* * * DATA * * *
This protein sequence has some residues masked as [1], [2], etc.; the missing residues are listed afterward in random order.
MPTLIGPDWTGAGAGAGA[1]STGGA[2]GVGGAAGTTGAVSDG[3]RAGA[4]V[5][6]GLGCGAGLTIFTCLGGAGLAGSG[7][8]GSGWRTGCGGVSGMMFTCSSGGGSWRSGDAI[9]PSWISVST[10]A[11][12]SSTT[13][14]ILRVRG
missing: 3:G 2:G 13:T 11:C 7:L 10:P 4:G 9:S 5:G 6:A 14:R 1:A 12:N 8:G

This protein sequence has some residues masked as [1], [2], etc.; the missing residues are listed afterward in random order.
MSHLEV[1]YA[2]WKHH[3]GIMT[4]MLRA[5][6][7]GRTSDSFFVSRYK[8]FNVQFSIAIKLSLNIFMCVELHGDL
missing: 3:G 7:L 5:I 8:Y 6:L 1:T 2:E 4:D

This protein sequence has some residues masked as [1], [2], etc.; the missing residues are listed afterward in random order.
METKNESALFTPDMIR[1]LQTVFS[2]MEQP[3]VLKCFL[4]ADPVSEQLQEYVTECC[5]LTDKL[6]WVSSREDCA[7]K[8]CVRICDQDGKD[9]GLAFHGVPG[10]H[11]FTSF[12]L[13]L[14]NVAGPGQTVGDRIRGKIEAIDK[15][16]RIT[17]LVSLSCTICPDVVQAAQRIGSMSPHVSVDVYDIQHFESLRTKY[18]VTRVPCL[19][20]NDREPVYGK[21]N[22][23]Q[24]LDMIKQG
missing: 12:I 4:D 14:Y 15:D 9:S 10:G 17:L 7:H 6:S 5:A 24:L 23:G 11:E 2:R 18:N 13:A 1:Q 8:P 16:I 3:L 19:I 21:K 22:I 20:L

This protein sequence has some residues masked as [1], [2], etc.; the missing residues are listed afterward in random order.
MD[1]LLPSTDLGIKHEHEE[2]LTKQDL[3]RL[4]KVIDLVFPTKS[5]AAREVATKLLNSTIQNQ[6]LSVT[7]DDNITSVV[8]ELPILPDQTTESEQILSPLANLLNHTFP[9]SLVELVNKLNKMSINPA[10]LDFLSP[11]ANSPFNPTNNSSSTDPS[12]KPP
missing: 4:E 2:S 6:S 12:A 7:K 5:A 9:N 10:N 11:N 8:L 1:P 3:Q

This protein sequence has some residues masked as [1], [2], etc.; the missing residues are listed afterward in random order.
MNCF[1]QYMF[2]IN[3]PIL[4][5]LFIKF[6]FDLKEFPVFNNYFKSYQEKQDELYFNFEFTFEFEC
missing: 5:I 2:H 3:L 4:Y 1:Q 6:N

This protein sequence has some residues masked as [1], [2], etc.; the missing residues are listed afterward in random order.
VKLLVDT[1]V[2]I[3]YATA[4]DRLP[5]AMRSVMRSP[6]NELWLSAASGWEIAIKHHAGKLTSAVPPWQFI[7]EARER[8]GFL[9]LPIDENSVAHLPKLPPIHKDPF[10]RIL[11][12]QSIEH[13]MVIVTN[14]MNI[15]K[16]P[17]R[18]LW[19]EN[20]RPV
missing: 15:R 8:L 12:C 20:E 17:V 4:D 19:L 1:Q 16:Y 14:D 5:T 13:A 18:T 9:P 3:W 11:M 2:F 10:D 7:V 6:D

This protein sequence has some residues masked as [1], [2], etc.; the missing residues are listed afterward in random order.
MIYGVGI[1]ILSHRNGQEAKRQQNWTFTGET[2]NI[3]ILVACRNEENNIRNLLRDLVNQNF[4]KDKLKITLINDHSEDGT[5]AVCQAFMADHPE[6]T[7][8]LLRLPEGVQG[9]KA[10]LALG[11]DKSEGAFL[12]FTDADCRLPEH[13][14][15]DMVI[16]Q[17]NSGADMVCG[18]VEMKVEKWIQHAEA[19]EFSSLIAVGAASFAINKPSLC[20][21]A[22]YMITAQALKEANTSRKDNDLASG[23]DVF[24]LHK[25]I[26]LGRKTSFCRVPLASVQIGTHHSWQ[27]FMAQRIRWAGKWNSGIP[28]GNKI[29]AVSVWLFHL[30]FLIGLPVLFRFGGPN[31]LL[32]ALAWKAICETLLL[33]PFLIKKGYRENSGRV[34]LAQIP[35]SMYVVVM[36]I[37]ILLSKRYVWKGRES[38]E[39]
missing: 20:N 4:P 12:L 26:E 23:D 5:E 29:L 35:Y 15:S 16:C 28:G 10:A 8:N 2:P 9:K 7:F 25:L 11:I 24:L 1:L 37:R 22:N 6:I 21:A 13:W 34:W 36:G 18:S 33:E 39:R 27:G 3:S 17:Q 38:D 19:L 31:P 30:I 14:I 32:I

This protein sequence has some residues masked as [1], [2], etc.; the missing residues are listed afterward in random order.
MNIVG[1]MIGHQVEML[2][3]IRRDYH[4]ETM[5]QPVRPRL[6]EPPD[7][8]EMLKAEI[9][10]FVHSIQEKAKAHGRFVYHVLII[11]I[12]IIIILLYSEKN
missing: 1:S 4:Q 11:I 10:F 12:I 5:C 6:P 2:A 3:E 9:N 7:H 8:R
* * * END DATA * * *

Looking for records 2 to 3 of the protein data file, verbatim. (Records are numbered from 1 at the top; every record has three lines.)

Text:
This protein sequence has some residues masked as [1], [2], etc.; the missing residues are listed afterward in random order.
MSHLEV[1]YA[2]WKHH[3]GIMT[4]MLRA[5][6][7]GRTSDSFFVSRYK[8]FNVQFSIAIKLSLNIFMCVELHGDL
missing: 3:G 7:L 5:I 8:Y 6:L 1:T 2:E 4:D

This protein sequence has some residues masked as [1], [2], etc.; the missing residues are listed afterward in random order.
METKNESALFTPDMIR[1]LQTVFS[2]MEQP[3]VLKCFL[4]ADPVSEQLQEYVTECC[5]LTDKL[6]WVSSREDCA[7]K[8]CVRICDQDGKD[9]GLAFHGVPG[10]H[11]FTSF[12]L[13]L[14]NVAGPGQTVGDRIRGKIEAIDK[15][16]RIT[17]LVSLSCTICPDVVQAAQRIGSMSPHVSVDVYDIQHFESLRTKY[18]VTRVPCL[19][20]NDREPVYGK[21]N[22][23]Q[24]LDMIKQG
missing: 12:I 4:D 14:Y 15:D 9:S 10:G 17:L 7:H 6:S 5:A 24:L 23:G 11:E 2:R 18:N 13:A 1:Q 8:P 16:I 3:L 19:I 21:K 22:I 20:L